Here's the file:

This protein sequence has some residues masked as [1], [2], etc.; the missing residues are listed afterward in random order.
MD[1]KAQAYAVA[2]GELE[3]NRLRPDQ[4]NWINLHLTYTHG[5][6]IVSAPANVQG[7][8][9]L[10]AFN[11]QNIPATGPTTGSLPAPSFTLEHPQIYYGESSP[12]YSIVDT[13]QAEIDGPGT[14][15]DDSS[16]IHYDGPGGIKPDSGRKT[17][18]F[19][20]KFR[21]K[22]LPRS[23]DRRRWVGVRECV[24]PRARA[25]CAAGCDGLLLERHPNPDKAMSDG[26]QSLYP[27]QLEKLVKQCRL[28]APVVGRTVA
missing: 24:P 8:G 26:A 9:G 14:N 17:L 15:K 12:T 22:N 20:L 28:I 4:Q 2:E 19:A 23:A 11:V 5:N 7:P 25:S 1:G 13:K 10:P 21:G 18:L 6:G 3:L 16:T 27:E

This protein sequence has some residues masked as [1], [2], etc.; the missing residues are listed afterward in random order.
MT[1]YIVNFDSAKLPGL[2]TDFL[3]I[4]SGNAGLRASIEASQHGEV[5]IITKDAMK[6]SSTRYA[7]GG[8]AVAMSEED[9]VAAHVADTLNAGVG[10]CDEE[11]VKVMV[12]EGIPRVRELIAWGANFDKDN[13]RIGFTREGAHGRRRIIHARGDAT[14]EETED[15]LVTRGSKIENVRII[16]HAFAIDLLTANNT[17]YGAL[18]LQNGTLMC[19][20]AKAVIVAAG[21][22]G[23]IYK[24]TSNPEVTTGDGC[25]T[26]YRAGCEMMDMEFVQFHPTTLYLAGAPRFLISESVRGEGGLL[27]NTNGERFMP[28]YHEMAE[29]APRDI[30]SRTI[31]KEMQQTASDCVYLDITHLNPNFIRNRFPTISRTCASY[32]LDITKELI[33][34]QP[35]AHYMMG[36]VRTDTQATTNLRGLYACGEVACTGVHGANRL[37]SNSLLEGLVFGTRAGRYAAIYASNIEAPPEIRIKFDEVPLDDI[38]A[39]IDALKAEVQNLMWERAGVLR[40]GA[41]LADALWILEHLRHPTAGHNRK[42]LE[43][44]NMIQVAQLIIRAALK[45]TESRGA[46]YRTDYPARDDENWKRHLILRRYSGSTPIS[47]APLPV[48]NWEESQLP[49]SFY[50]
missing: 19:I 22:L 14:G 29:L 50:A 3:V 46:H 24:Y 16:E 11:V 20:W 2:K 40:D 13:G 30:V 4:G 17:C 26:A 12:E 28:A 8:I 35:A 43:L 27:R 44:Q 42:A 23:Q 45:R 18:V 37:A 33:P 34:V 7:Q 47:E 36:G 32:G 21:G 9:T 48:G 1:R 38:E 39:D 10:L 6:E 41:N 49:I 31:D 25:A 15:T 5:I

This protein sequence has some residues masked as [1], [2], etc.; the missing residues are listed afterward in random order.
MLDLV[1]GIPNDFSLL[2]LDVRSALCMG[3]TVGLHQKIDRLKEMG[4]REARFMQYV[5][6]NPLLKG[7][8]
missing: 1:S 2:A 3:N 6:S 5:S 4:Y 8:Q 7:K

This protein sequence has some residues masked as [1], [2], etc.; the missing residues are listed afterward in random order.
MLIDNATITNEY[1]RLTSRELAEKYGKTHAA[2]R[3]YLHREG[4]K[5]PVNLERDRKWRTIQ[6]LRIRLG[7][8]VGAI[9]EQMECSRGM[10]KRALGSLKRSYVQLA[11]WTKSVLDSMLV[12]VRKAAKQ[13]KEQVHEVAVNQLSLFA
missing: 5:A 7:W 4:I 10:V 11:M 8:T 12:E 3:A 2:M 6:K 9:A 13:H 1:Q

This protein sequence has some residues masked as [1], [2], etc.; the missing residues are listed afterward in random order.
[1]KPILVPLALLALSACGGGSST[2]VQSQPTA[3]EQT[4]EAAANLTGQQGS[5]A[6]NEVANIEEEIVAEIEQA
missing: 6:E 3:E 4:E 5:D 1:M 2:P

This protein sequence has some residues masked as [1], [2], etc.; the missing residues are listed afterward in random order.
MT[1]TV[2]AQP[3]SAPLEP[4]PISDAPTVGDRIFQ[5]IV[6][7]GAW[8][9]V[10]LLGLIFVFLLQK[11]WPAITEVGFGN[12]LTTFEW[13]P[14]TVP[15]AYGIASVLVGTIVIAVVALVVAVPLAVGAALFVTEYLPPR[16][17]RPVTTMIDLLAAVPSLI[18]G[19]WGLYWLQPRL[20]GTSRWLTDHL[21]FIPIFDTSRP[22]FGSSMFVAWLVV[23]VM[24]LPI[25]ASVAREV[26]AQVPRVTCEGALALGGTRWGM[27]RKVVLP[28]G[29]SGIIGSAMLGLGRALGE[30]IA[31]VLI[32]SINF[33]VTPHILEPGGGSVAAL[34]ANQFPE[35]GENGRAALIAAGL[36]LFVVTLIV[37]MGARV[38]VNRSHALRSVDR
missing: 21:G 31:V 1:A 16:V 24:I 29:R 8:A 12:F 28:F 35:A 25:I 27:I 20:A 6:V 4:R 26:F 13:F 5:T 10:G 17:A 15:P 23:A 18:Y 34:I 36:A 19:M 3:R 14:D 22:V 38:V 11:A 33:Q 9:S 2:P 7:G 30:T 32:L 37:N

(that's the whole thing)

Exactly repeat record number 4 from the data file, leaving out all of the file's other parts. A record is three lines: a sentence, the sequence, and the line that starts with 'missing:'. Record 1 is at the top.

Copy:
This protein sequence has some residues masked as [1], [2], etc.; the missing residues are listed afterward in random order.
MLIDNATITNEY[1]RLTSRELAEKYGKTHAA[2]R[3]YLHREG[4]K[5]PVNLERDRKWRTIQ[6]LRIRLG[7][8]VGAI[9]EQMECSRGM[10]KRALGSLKRSYVQLA[11]WTKSVLDSMLV[12]VRKAAKQ[13]KEQVHEVAVNQLSLFA
missing: 5:A 7:W 4:I 10:V 11:M 8:T 12:E 3:A 2:M 6:K 9:A 13:H 1:Q